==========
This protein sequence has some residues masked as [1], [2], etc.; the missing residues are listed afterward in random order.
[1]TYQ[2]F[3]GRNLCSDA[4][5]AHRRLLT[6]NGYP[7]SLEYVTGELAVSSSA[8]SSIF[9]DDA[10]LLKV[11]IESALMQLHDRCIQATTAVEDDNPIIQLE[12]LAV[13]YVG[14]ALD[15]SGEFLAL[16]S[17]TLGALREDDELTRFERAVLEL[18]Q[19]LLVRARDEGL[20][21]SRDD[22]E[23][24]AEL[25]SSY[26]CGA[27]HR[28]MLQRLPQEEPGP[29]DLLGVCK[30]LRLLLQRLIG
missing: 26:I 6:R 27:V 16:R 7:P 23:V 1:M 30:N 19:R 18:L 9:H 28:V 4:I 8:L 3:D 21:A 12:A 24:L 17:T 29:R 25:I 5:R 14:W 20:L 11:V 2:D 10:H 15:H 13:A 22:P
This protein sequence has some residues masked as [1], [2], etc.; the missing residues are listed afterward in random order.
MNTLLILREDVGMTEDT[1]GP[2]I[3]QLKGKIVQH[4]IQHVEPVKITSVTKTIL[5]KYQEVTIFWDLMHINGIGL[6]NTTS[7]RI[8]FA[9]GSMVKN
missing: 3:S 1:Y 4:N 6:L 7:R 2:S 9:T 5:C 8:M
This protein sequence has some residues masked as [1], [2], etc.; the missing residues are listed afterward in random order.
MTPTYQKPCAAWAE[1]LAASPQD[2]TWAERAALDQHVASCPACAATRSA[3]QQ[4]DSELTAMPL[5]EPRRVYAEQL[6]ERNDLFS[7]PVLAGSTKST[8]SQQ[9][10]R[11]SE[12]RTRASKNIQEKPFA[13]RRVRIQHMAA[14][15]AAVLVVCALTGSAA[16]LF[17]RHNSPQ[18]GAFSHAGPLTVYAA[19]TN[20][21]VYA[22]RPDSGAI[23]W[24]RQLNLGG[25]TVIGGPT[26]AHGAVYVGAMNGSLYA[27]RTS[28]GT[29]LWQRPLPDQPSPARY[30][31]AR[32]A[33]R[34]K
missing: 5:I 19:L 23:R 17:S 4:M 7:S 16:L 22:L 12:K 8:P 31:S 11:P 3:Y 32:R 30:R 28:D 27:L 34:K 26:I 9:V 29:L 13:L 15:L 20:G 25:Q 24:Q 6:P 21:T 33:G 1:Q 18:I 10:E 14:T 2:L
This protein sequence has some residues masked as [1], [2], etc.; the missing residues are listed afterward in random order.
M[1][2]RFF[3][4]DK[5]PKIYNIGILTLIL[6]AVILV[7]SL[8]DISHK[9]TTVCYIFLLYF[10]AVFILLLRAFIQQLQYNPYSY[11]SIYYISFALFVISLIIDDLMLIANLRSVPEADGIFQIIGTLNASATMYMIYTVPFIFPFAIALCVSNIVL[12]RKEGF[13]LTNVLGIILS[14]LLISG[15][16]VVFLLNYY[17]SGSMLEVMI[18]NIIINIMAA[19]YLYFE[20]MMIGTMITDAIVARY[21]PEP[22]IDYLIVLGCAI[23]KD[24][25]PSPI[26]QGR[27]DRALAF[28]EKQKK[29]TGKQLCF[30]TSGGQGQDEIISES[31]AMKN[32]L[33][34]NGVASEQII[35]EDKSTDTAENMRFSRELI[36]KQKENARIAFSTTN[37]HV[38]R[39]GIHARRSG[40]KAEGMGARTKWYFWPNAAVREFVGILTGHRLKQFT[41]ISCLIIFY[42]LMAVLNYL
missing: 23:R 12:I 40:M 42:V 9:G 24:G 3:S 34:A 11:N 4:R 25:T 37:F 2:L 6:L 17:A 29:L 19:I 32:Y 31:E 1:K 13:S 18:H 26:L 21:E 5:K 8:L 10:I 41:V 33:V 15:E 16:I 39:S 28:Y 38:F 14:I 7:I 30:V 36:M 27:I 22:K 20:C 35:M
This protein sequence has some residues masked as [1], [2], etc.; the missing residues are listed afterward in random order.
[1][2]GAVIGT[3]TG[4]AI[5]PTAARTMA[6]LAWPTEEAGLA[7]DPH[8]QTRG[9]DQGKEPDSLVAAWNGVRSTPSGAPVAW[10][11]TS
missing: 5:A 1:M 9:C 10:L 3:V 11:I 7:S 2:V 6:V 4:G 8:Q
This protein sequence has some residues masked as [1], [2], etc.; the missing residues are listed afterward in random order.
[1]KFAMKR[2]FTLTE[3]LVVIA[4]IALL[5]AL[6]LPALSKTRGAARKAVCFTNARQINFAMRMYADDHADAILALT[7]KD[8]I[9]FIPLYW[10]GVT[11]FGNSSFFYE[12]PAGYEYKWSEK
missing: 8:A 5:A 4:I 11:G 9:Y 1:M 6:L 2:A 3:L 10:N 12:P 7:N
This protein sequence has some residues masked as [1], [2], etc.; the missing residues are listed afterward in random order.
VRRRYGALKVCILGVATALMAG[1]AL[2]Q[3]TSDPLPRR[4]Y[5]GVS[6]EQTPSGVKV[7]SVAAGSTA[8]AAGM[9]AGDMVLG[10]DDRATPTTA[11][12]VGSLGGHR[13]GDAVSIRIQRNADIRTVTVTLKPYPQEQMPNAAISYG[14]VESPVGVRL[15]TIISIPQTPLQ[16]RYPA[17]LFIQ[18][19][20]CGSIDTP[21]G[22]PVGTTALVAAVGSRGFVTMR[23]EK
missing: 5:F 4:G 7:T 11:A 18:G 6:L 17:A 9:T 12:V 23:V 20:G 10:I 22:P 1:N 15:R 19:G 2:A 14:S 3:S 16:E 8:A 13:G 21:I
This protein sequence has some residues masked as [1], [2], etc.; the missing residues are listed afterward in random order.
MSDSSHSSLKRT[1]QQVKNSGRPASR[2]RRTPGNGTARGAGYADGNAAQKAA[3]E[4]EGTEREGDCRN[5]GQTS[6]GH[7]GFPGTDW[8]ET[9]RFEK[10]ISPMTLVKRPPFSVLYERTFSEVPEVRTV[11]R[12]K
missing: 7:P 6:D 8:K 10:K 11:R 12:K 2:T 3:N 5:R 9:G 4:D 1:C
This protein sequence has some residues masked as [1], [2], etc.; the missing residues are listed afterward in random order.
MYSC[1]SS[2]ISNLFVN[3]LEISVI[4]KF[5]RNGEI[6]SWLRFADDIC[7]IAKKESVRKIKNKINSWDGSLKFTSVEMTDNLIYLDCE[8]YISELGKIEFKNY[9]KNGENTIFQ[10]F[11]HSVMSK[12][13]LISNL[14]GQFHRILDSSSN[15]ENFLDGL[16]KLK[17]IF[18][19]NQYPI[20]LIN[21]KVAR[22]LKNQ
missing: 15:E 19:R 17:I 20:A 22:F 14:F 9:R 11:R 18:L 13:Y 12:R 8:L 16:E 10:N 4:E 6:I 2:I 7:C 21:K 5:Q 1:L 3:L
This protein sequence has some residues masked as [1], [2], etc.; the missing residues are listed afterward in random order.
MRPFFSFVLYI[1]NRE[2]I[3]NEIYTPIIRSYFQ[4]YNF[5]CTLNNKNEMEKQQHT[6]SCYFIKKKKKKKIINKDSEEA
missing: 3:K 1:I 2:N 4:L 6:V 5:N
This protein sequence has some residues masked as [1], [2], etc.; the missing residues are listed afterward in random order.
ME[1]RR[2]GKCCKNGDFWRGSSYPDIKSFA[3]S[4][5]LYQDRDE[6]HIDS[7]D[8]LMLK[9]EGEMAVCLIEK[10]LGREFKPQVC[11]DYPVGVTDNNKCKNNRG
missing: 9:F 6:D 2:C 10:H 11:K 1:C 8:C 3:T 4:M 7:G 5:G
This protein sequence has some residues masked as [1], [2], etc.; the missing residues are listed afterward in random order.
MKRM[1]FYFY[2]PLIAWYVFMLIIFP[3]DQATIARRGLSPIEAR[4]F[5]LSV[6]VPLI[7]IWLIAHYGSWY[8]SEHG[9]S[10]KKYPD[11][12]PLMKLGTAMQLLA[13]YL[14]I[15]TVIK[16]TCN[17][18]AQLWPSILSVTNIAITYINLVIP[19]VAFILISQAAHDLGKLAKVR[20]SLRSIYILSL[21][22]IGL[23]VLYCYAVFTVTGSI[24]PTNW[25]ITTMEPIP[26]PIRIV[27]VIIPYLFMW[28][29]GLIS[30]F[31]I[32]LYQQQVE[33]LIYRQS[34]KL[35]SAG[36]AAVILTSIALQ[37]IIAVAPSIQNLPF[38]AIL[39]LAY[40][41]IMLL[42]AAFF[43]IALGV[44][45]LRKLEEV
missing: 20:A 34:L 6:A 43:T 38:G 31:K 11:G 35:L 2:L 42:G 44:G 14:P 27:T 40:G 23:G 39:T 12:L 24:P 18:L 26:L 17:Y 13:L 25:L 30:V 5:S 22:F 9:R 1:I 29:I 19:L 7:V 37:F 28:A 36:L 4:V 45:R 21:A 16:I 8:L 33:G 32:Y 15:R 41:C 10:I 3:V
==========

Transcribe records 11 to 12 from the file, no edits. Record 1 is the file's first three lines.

This protein sequence has some residues masked as [1], [2], etc.; the missing residues are listed afterward in random order.
ME[1]RR[2]GKCCKNGDFWRGSSYPDIKSFA[3]S[4][5]LYQDRDE[6]HIDS[7]D[8]LMLK[9]EGEMAVCLIEK[10]LGREFKPQVC[11]DYPVGVTDNNKCKNNRG
missing: 9:F 6:D 2:C 10:H 11:K 1:C 8:C 3:T 4:M 7:G 5:G
This protein sequence has some residues masked as [1], [2], etc.; the missing residues are listed afterward in random order.
MKRM[1]FYFY[2]PLIAWYVFMLIIFP[3]DQATIARRGLSPIEAR[4]F[5]LSV[6]VPLI[7]IWLIAHYGSWY[8]SEHG[9]S[10]KKYPD[11][12]PLMKLGTAMQLLA[13]YL[14]I[15]TVIK[16]TCN[17][18]AQLWPSILSVTNIAITYINLVIP[19]VAFILISQAAHDLGKLAKVR[20]SLRSIYILSL[21][22]IGL[23]VLYCYAVFTVTGSI[24]PTNW[25]ITTMEPIP[26]PIRIV[27]VIIPYLFMW[28][29]GLIS[30]F[31]I[32]LYQQQVE[33]LIYRQS[34]KL[35]SAG[36]AAVILTSIALQ[37]IIAVAPSIQNLPF[38]AIL[39]LAY[40][41]IMLL[42]AAFF[43]IALGV[44][45]LRKLEEV
missing: 20:A 34:L 6:A 43:T 38:G 31:K 11:G 35:L 2:L 42:G 44:G 14:P 27:T 40:G 23:G 39:T 12:L 24:P 18:L 26:L 17:Y 13:L 25:L 30:V 5:S 22:F 9:R 1:I 29:I 19:L 7:V 37:F 28:A 36:L 4:V 45:R 21:A 16:I 8:L 33:G 32:Y 15:R 41:C 10:I 3:V